“Shoot all the mockingbirds you want, but it 's a sin to kill a mockingbird.” this powerful statement expresses that you should never try to hurt or destroy things that are innocent and od you no harm. In Harper Lee’s To Kill a Mockingbird there 's a clear representation of destruction of innocence shown through how the town ridicule Boo radley, and make him up to be this monster. How Tom Robinson is unfairly found guilty and killed for being black, and even through simple symbols like the rolie polie in the story. Boo Radley is a clear representation of how innocence could be manipulated and destroyed. Always being the oddball of the town, who never steps foot outside his home.
To Kill A Mockingbird written by Harper Lee is about a young girl named Jean Louise and her life events during The Great Depression. “The Great Depression was a time of devastation and uncertainty” (McCabe 1). While the novel is told through a child the reader can still see the effects the Depression had on the small town of Maycomb. The stock-market crash and the depression that followed changed the lives of both cities, farms, rich, and the poor (Hyde 20). Harper Lee was able to write Maycomb very indistinguishable from what it was like during the actual Depression.
Good and evil are always going to overlap each other, and people have different ways to portray it. During the 1930s, racism was a hot topic, when black people were put on jury they were automatically be guilty and white people always have the upper hand. “Atticus had used every tool available to free men to save Tom Robinson, but in the secret court of men’s hearts Atticus had no case. Tom was a dead man the minute Mayella Ewell opened her mouth and screamed” (Lee 241). This is a perfect example of good and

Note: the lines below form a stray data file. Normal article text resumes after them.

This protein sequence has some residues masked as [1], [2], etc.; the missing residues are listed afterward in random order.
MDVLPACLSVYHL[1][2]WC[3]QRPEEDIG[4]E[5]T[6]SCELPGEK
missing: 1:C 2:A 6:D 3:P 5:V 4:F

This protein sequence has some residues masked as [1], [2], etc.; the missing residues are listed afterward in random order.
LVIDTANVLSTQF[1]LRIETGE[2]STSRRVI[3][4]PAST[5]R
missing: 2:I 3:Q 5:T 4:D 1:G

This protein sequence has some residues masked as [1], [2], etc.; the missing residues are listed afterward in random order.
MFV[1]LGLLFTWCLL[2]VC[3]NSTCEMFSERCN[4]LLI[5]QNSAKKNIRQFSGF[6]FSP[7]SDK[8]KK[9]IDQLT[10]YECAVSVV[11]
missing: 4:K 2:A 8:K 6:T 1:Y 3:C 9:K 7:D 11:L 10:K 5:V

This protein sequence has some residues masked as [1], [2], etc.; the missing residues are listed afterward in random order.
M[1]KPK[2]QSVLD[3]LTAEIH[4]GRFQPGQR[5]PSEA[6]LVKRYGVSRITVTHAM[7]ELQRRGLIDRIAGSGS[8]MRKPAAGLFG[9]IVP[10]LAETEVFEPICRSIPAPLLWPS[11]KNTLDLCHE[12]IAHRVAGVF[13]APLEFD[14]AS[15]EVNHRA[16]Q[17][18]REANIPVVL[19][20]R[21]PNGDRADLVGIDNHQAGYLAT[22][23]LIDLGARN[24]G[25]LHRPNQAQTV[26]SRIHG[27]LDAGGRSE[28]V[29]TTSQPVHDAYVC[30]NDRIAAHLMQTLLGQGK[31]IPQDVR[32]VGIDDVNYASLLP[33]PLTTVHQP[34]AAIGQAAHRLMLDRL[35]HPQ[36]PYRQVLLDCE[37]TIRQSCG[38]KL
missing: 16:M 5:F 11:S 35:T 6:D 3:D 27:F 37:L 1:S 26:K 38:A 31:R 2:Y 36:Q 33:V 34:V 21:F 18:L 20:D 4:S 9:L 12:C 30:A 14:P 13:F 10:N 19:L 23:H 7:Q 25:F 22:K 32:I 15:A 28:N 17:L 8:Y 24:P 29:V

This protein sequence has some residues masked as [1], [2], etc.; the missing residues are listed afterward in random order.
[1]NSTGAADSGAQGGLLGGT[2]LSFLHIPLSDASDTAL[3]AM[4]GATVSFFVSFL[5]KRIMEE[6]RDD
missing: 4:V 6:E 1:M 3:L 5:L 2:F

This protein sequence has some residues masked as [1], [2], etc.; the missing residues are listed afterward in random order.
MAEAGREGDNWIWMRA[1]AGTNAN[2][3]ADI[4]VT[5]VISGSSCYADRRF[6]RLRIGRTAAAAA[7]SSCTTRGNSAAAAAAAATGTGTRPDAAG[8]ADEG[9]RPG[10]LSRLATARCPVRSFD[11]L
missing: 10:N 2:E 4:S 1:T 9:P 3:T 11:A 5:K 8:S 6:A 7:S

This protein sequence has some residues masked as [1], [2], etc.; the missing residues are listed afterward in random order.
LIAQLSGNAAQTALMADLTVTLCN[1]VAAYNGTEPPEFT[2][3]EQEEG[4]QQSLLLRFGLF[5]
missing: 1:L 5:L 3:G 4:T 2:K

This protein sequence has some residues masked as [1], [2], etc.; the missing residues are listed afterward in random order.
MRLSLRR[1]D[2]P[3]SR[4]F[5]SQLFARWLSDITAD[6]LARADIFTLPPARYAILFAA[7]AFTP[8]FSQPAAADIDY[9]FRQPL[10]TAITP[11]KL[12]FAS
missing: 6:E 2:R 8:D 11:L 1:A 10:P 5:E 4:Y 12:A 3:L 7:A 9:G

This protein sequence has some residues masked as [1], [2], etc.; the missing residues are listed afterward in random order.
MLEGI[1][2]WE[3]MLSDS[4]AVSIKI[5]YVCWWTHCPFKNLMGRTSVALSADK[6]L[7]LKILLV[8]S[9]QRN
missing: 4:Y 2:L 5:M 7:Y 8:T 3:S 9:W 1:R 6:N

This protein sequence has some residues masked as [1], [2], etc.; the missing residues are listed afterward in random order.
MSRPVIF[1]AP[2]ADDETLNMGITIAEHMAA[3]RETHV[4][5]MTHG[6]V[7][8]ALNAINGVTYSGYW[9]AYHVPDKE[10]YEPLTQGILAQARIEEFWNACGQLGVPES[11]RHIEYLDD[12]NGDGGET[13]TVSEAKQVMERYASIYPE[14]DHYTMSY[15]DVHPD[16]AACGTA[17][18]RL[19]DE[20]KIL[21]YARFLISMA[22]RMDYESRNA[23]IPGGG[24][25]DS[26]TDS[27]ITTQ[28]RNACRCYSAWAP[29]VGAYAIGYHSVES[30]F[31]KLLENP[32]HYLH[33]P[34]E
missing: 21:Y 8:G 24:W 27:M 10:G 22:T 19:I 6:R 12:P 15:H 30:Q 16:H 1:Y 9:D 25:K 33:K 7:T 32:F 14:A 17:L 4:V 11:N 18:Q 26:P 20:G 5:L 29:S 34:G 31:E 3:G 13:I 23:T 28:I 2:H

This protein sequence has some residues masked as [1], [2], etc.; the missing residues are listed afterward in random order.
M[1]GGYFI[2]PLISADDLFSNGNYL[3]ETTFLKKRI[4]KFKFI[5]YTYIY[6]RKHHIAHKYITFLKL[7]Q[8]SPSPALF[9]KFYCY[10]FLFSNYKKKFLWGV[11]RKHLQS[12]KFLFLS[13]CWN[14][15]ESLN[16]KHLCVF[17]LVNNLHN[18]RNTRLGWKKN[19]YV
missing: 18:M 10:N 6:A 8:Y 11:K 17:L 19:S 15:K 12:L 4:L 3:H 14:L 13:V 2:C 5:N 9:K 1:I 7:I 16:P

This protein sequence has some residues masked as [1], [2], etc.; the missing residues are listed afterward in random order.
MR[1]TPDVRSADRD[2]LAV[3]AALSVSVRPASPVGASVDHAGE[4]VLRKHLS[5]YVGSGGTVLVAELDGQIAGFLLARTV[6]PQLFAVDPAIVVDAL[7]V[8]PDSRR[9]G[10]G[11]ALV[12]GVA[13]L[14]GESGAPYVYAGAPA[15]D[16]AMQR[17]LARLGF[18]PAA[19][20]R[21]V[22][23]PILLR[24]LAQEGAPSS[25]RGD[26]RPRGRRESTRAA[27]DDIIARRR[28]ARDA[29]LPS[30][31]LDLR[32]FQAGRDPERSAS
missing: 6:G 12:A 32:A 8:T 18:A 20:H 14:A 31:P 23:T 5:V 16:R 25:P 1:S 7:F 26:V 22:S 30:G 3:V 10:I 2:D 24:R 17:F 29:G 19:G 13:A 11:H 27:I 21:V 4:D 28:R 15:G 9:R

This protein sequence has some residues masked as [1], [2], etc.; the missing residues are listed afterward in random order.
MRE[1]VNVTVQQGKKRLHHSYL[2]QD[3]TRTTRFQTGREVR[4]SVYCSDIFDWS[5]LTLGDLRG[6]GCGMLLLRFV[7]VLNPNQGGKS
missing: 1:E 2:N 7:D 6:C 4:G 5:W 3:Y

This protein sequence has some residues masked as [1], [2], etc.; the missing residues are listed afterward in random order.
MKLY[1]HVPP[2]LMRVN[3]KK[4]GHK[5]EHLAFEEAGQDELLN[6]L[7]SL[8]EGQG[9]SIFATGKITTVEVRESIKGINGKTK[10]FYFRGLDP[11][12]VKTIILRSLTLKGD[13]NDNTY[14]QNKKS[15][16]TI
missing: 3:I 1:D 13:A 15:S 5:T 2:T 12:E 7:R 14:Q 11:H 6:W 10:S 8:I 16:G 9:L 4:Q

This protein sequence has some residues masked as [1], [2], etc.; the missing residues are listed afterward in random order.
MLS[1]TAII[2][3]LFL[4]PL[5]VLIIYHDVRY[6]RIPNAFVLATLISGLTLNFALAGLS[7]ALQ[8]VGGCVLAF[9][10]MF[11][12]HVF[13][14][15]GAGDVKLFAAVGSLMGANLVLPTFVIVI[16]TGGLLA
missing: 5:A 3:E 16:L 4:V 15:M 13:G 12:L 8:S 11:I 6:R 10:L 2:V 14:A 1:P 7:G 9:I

To Kill a Mockingbird, is about a young girl named Scout, who is growing up in Maycomb County, Alabama during times of segregation. Through the eyes of this 9 year old, we get to see how different families lived and how people of different races were treated. We watch as Scout grows up and matures and how her opinions and the way she sees the community changes. In the story, there are three main themes being displayed, hypocrisy, injustice, and prejudice. According to The American Heritage Children’s Dictionary , hypocrisy means the practice of claiming to have moral standards or beliefs to which one's own behavior does not confirm.
Harper Lee created characters to be blinded by ignorance and show hatred for people proven innocent of misdeed. Through analyzing the characters Arthur Radley, the Ewells, and Tom Robinson showed the theme “The evil in the world isn’t always what society believes it is so
Have you ever caught yourself daydreaming of how you appear to someone else? In this passage from chapter 31 of To Kill a Mockingbird by Harper Lee, the literary elements of motif, diction, and setting develops the theme that changing perspectives or “walking in someone else’s shoes” brings understanding as it did for Scout as she thought of Boo Radley’s point of view. This passage comes as the aftermath of a fatal situation. Harper Lee uses the mindset of a young girl, Scout, standing on her strange neighbor’s porch to demonstrate this “coming of age” lesson. The author establishes “coming of age” to be the learning and maturing as one progresses through life no matter his or her age.